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Letter to the Editor
Letter to the Editor
Plastic Surgery International
Volume 2017, Article ID 1283735, 9 pages
Research Article

Evaluation of Complication Rates after Breast Surgery Using Acellular Dermal Matrix: Median Follow-Up of Three Years

1Department of Plastic, Aesthetic, Reconstructive and Hand Surgery, Agaplesion Diakonieklinikum Rotenburg, Elise-Averdieck-Straße 17, 27356 Rotenburg (Wümme), Germany
2Harvard Medical School, Brigham and Women’s Hospital, Department of Surgery, Division of Plastic Surgery, 75 Francis Street, Boston, MA 02115, USA
3Department of Plastic, Reconstructive, Aesthetic and Hand Surgery, Alfried Krupp Krankenhaus, Hellweg 100, 45276 Essen, Germany
4Department of Plastic, Aesthetic, Hand and Reconstructive Surgery, Hannover Medical School, Carl-Neubergstraße 1, 30625 Hannover, Germany
5Department of Pathology, Agaplesion Diakonieklinikum Rotenburg, Elise-Averdieck-Straße 17, 27356 Rotenburg, Germany
6Department of Surgery, Royal Brompton Hospital, Sydney St, London, UK
7Department of Diagnostic and Interventional Radiology, University Hospital Heidelberg, Im Neuenheimer Feld 110, 69120 Heidelberg, Germany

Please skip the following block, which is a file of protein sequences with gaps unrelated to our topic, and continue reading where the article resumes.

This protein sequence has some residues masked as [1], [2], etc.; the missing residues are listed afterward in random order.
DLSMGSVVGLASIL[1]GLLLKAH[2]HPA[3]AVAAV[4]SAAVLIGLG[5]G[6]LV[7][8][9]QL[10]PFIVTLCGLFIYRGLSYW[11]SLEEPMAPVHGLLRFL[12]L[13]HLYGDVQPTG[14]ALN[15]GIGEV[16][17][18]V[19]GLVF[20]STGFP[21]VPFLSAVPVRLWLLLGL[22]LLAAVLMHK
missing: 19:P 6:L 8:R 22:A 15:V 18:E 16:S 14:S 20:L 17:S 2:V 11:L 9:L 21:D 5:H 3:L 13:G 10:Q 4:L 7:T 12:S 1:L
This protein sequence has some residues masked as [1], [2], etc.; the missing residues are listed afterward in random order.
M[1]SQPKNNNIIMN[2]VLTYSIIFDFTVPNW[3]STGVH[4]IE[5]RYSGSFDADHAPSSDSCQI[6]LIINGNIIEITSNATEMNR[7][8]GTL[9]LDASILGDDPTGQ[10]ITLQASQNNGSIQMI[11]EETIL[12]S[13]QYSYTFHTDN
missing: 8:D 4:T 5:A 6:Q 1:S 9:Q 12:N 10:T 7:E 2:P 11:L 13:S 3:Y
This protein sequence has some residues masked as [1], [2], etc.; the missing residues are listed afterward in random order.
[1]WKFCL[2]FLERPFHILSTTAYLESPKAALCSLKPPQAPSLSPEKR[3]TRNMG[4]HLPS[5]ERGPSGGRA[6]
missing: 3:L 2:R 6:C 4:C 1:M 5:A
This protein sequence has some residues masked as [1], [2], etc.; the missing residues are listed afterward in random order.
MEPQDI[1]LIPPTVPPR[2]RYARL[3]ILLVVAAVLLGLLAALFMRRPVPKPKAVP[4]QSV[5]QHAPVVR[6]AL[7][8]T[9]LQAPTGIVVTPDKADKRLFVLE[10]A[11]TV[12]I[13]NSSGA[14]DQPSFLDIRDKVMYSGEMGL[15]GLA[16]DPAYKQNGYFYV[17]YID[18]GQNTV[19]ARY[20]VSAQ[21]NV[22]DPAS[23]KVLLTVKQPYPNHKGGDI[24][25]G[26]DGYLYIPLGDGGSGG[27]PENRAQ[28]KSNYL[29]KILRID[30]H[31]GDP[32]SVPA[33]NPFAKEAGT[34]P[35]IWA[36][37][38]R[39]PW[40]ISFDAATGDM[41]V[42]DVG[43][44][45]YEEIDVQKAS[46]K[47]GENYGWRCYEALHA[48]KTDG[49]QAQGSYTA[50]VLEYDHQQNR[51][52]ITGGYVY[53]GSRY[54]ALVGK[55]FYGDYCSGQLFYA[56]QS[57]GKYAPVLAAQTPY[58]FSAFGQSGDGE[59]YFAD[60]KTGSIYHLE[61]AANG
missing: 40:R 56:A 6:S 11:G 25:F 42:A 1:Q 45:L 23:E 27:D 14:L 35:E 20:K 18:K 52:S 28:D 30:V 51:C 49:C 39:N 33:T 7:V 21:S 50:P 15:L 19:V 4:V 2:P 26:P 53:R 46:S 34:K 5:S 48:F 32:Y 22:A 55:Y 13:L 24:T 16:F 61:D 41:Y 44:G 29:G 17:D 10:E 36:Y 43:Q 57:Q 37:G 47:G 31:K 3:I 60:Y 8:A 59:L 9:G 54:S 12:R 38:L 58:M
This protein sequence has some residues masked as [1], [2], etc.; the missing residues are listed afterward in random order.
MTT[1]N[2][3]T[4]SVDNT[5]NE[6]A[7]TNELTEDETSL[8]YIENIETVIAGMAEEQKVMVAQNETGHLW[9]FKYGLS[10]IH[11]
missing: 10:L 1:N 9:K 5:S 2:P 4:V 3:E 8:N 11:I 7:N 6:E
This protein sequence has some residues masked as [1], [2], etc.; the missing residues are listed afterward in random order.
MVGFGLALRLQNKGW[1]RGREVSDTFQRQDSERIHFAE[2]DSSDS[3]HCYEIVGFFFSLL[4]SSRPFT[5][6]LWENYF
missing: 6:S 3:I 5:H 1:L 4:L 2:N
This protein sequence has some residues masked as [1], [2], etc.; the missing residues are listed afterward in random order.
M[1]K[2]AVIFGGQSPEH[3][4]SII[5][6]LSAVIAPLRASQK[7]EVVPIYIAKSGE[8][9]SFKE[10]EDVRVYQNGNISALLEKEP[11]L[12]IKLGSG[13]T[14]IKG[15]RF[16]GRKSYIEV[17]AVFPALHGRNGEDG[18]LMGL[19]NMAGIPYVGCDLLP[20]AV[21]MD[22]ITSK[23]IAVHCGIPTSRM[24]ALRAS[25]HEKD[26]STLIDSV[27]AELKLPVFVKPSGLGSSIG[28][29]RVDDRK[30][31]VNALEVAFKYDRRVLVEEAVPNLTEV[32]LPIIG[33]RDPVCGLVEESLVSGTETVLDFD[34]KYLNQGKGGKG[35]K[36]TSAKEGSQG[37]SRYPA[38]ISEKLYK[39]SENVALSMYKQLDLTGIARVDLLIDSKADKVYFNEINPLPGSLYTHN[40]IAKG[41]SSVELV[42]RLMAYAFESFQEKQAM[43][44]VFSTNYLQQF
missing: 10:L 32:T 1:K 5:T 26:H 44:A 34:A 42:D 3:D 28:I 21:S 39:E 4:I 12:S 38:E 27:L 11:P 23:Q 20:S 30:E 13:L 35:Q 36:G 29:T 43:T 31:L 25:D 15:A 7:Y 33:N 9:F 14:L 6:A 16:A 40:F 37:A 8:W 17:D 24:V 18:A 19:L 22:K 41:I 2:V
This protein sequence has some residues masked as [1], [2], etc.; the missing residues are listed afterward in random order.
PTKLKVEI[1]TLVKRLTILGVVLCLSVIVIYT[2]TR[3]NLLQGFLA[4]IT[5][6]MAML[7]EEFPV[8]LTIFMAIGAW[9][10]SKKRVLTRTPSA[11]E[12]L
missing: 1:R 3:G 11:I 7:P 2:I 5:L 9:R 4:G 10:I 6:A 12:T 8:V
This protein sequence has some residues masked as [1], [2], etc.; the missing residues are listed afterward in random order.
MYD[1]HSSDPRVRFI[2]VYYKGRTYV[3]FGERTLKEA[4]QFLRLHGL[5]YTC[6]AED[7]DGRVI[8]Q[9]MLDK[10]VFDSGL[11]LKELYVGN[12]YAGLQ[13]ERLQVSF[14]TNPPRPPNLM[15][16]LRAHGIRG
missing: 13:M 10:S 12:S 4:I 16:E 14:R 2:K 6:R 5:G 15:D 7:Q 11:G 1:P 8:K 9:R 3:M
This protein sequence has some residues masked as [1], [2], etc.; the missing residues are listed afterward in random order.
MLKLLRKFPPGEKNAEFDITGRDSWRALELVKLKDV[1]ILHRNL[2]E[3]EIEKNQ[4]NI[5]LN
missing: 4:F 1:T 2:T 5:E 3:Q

Correspondence should be addressed to Felix J. Paprottka; moc.em@akttorpap.xilef

Received 13 January 2017; Accepted 11 May 2017; Published 12 June 2017

Academic Editor: Nicolò Scuderi

Copyright © 2017 Felix J. Paprottka et al. This is an open access article distributed under the Creative Commons Attribution License, which permits unrestricted use, distribution, and reproduction in any medium, provided the original work is properly cited.


Introduction. Acellular dermal matrices (ADMs) are now commonly used for breast reconstruction surgery. There are various products available: ADMs derived from human (HADM), porcine (PADM), or bovine (BADM) sources. Detailed long-term follow-up studies are necessary to detect differences in complication rates between these products. Material and Methods. From 2010 to 2015, forty-one patients underwent 52 ADM-breast reconstructions in our clinic, including oncologic breast reconstructions and breast augmentation revisions (). 15x HADMs (Epiflex®/DIZG), 21x PADMs (Strattice®/LifeCell), and 16x BADMs (Tutomesh®/RTI Surgical) were implanted. Retrospective data collection with median follow-up of 36 months (range: 12–54 months) was performed. Results. Overall complication rate was 17% after ADM implantation (HADM: 7%; PADM: 14%; BADM: 31%). In a composite endpoint of complications and Red Breast Syndrome, a lower event probability was observed between BADMs, PADMs, and HADMs (44%, 19%, and 7%, resp.; for the trend). Furthermore, capsular contracture occurred in 6%, more frequently as compared to the current literature. Conclusions. When ADM-based reconstruction is indicated, the authors suggest primarily the use of HADMs and secondary the use of PADMs. It is shown that BADMs have the highest complication probability within our patient cohort; nevertheless, BADMs convey physical advantages in terms of flexibility and better aesthetic outcomes. The indication for the use of ADMs should be filled for each case individually.